Owner-occupiers are upgrading their homes, and investors and developers are keenly chasing properties with renovation or development potential.
We’ve noticed more interstate investors considering Brisbane where price growth has lagged the southern states.
However with many tenants moving to become homebuyers, vacancy rates are rising a little and rents are remaining flat yet investors are still enjoying healthy yields in around mid 4%” said Davis.
Median house price: $530,000; 3.2% increase in last 12 months.
Median unit price: $440,000; 7.2% increase in last 12 months.
Vacancy Rate: 2.5%
After a long period of strong capital growth the Perth housing market has recorded a significant slowdown over the past year and these conditions are likely to continue with transaction numbers falling and confidence decreasing.
According to Damian Collins director of Momentum Wealth:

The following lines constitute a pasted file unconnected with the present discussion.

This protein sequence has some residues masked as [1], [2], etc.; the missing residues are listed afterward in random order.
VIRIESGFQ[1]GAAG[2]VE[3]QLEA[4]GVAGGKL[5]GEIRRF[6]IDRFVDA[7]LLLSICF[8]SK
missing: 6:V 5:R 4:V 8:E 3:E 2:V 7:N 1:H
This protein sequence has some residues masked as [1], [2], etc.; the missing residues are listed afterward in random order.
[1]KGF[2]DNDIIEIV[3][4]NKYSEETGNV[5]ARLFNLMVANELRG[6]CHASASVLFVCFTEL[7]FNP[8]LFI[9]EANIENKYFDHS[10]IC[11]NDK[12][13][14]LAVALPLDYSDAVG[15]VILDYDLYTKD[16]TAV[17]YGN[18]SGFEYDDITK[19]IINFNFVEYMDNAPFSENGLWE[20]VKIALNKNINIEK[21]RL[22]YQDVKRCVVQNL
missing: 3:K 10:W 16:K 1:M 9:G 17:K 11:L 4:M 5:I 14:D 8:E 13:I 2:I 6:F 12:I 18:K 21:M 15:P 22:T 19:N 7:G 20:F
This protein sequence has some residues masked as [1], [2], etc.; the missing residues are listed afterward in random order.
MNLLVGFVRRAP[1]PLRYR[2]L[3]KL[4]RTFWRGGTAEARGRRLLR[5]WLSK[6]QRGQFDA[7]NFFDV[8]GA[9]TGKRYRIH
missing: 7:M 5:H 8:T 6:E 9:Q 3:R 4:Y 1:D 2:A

“The Perth property market has moved into a holding pattern, with limited growth in the last quarter.
Overall there is still a slight shortage of listings, with around 10,800 properties for sale compared to a balanced market of 12,000 – 13,000.
The demand for properties with longer term development potential is still strong and prices are rising, while most other sectors are seeing a balance between supply and demand.
It is expected that the spring season will see more properties come to market and we will also likely see more buyers.
Perth has been a steady performer over the last financial year and growth is expected to progress at a moderate pace in the short term.
Longer term Perth is expected to have the fastest growing economy in Australia and the fastest population growth in percentage terms. Both of these statistics mean the outlook for the property market is strong in the years ahead.”